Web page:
We only see what we believe we are seeing. The mental image that is mistaken for reality because it is not recognised as a kind of sensual-visual stimulus on the retina that is subsequently processed by the brain, in the end becomes the subject of a post-modernist question of faith, the representative of a wide range of possible visual interpretations, which again confirms the illusory nature of reality.
The impression is created of an aggregation, an accumulation, a collection, a concentration of cells or molecules in cellular or molecular compounds that find themselves in a continuous transformation of material and shape. This process of internal becoming and changing is condensed in Aggregation V-Dark light matter into an explosive moment in which the material splatters apart. A jagged, u-shaped, red-and-white mass that appears to be floating in front of the monochrome black background explodes on the left into countless elementary particles in a shower of sparks. Motion is itself the motif here, the enormous force released by the explosion that becomes a snapshot of bloated presence and exuberant energetic abundance.
Franziska Rutishauser uses her artistic method of examination to ask what reality actually is and gives us her individual answers placing it in relation to her cultural background. Her focus on the range of motifs has been dominated since her childhood by immediate, sensory-intuitive experiences of nature as a complex and mysterious source of images. Her works reference the indissoluble links between people and nature and address the viewers‘ self-concern as the beginning of a process to expand the mind. Science was a major factor in driving a wedge between humankind and nature and causing humankind to regard nature as a thing, as a resource to be exploited instead of a relative who deserves respect.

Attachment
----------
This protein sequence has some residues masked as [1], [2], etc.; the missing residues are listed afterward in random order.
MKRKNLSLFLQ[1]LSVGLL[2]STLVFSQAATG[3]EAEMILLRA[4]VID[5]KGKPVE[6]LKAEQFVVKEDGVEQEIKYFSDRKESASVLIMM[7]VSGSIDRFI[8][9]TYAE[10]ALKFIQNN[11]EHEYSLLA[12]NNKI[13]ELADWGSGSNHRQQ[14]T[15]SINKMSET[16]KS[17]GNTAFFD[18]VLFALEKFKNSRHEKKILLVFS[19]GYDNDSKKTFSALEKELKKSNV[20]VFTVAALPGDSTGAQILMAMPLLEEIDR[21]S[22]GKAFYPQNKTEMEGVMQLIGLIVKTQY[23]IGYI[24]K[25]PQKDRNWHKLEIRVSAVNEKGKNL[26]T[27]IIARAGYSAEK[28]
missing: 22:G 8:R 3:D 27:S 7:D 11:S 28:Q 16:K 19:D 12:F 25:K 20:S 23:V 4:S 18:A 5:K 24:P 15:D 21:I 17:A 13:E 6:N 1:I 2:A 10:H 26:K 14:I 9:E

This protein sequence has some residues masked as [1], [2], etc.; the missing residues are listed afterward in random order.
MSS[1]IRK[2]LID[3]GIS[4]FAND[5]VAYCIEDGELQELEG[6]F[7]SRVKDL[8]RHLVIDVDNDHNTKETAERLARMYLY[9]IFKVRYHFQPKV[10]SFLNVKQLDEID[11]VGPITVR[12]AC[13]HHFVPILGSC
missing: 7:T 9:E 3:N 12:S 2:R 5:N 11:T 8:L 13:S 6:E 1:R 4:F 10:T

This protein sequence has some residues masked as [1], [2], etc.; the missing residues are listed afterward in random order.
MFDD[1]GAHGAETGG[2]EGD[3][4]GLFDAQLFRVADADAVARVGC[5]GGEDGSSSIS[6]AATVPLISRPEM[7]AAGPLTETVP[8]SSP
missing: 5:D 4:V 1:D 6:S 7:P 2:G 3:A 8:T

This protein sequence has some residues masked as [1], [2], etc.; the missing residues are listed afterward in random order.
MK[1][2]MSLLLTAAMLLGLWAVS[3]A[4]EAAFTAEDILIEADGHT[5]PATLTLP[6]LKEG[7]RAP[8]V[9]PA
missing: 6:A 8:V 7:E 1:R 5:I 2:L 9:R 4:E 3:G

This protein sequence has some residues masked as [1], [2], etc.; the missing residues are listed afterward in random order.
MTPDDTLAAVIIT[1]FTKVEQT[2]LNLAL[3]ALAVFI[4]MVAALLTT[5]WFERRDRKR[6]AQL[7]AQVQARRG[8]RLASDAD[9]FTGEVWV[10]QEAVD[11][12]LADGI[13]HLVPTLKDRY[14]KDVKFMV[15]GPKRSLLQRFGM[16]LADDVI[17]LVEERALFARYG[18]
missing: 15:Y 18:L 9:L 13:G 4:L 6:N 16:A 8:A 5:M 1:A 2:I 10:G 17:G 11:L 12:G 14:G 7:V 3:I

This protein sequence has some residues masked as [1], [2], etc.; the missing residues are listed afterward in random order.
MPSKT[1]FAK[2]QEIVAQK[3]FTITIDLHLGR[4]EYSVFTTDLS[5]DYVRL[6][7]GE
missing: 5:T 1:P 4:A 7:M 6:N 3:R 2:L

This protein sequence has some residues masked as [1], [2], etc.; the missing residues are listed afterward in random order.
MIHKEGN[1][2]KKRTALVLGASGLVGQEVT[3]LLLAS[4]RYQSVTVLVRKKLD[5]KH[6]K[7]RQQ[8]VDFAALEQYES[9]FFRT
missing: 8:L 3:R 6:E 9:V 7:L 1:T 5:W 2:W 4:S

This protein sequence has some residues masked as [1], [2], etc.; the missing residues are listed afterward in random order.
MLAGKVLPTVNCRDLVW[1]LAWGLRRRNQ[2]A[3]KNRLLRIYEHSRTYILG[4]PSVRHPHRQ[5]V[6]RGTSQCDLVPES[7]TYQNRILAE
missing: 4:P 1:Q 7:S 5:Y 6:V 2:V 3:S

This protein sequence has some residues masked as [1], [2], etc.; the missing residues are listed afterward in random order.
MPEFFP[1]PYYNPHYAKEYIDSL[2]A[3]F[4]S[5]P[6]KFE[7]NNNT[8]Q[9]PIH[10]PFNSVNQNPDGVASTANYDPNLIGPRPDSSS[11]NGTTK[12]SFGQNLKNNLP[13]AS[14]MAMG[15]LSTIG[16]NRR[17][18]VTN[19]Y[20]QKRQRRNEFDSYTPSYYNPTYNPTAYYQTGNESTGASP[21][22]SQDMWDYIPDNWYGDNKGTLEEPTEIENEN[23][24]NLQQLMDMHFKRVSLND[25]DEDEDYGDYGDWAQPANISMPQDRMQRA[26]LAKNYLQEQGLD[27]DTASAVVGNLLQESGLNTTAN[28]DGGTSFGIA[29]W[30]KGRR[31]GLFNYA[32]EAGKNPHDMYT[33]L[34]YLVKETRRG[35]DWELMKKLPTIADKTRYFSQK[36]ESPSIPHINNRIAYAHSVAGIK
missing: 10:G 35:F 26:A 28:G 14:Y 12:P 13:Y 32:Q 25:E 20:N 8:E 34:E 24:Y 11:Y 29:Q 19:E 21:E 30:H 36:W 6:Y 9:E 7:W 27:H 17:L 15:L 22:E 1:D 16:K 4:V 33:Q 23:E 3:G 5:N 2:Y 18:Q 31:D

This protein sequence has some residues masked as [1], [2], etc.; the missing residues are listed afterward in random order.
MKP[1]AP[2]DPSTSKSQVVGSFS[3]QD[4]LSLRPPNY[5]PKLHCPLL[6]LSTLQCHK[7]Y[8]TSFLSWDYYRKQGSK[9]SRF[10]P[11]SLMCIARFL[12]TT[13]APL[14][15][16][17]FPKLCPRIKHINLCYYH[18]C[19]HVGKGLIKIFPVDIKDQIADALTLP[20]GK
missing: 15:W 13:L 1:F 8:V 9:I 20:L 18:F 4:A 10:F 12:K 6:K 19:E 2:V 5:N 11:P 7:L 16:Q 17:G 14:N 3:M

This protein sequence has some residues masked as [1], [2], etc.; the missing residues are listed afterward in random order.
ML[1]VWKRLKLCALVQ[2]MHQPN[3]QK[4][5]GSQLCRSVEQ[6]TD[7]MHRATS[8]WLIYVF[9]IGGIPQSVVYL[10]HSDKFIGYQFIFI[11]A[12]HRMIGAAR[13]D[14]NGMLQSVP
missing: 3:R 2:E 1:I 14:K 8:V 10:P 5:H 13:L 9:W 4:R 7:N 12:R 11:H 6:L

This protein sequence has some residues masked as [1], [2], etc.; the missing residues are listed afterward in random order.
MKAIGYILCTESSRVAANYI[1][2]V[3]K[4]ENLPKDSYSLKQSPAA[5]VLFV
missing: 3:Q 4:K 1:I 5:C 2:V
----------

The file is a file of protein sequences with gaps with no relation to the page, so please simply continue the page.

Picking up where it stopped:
In her most recent paintings in the series entitled Aggregation-Dark light matter, red combines with structures drawn from snapshots of flowing water to create ambiguities that cause irritation as the viewer attempts to reconcile the images with reality. The red appears with emotional significance that replaces the perceived synaesthetic association of the colour blue with cold.This red piles the aforementioned diversity of meanings onto the water from which then, at least in one possible interpretation, one compassionate intimation stands out: the understanding of the seen environment as flesh and blood, as ‘if it were a part of me …‘ (Rutishauser). The artist‘s attitude is based on the fact that the term Anthropocene, since it was coined by Paul J. Crutzen in 2002, has become an expression of a newly developing worldview of and about homo sapiens. Empathic identification instead of increasing alienation has here become the focus of artistic activity.